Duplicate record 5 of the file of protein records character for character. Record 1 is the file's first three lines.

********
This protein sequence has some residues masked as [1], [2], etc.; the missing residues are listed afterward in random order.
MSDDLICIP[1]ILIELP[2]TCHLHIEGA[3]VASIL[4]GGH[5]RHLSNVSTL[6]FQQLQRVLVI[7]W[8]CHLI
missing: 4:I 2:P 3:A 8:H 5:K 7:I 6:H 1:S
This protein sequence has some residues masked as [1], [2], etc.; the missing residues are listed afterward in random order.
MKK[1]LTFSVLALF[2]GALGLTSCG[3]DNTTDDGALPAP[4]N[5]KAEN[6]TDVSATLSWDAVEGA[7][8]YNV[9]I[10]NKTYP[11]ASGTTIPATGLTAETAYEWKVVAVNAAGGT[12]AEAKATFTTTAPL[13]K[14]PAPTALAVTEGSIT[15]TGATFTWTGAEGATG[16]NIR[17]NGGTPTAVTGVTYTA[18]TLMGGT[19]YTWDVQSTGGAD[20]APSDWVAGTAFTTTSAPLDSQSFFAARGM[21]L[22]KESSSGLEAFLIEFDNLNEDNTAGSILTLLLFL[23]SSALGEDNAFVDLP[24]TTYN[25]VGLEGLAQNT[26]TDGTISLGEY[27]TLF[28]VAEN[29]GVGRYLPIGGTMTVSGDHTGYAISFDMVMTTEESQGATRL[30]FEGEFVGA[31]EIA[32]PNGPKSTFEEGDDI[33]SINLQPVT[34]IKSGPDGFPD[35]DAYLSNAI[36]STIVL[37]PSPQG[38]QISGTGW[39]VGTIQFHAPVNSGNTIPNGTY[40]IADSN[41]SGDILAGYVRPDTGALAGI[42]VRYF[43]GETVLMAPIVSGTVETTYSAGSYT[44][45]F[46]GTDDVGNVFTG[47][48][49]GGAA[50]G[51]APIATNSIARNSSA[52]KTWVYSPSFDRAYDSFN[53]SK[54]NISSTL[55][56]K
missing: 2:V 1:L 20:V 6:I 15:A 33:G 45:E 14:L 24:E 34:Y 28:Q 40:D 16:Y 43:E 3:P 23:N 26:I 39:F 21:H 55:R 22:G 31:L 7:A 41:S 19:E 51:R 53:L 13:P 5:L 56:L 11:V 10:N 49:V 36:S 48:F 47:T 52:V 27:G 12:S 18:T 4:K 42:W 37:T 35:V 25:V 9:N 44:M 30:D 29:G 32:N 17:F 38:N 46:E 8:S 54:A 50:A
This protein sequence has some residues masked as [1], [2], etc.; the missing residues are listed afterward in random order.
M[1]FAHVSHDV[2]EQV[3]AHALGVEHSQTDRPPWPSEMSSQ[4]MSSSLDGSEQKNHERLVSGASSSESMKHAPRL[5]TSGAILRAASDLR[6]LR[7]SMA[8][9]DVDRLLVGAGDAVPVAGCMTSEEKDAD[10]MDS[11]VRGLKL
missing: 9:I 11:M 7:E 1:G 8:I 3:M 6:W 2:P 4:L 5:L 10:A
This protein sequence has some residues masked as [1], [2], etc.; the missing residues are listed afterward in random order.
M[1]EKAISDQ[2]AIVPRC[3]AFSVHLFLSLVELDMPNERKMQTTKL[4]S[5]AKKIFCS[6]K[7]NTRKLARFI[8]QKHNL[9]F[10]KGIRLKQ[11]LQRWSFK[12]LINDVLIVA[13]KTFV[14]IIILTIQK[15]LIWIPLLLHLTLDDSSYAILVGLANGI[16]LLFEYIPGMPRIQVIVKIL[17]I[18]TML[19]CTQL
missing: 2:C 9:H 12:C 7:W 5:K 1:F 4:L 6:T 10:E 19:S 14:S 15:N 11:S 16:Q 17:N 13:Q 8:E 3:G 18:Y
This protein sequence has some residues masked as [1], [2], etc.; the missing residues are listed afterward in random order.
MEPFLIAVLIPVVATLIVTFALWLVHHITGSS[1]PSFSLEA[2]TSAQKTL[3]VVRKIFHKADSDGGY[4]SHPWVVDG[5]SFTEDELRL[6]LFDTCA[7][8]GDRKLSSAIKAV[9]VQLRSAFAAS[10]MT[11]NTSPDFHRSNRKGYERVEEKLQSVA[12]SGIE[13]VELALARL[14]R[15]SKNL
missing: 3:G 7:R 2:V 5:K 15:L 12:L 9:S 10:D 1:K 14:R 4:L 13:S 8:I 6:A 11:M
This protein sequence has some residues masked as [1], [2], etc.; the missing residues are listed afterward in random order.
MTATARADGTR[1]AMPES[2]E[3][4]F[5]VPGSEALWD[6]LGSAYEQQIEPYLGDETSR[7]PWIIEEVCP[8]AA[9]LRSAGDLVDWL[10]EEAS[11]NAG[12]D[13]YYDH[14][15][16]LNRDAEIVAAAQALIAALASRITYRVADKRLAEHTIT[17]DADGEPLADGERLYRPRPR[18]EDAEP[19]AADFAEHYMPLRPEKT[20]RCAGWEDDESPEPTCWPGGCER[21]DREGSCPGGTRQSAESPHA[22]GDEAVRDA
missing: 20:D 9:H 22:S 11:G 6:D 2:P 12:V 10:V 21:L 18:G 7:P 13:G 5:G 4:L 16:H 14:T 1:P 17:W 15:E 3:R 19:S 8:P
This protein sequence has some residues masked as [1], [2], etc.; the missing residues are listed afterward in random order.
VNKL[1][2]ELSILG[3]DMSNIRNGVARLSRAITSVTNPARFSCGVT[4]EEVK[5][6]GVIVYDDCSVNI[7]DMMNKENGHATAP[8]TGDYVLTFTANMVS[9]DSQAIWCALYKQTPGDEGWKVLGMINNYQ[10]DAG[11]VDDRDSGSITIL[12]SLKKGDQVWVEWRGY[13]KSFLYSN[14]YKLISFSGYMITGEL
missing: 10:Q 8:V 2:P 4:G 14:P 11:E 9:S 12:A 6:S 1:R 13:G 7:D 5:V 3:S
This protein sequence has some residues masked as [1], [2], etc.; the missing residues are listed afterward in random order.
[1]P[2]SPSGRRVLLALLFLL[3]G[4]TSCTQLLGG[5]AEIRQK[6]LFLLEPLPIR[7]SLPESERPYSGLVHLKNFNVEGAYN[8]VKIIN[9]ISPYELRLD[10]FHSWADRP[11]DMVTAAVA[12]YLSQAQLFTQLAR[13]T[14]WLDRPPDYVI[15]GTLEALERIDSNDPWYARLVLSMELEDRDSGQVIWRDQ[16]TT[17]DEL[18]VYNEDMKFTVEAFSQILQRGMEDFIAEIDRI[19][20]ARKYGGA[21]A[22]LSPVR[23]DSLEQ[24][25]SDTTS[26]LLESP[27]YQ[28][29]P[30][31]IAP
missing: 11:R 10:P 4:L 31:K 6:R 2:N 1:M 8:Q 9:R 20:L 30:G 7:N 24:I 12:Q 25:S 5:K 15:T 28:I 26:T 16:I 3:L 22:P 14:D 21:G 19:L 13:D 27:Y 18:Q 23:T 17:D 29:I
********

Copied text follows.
This protein sequence has some residues masked as [1], [2], etc.; the missing residues are listed afterward in random order.
MEPFLIAVLIPVVATLIVTFALWLVHHITGSS[1]PSFSLEA[2]TSAQKTL[3]VVRKIFHKADSDGGY[4]SHPWVVDG[5]SFTEDELRL[6]LFDTCA[7][8]GDRKLSSAIKAV[9]VQLRSAFAAS[10]MT[11]NTSPDFHRSNRKGYERVEEKLQSVA[12]SGIE[13]VELALARL[14]R[15]SKNL
missing: 3:G 7:R 2:V 5:K 15:L 12:L 9:S 10:D 1:K 14:R 4:L 13:S 8:I 6:A 11:M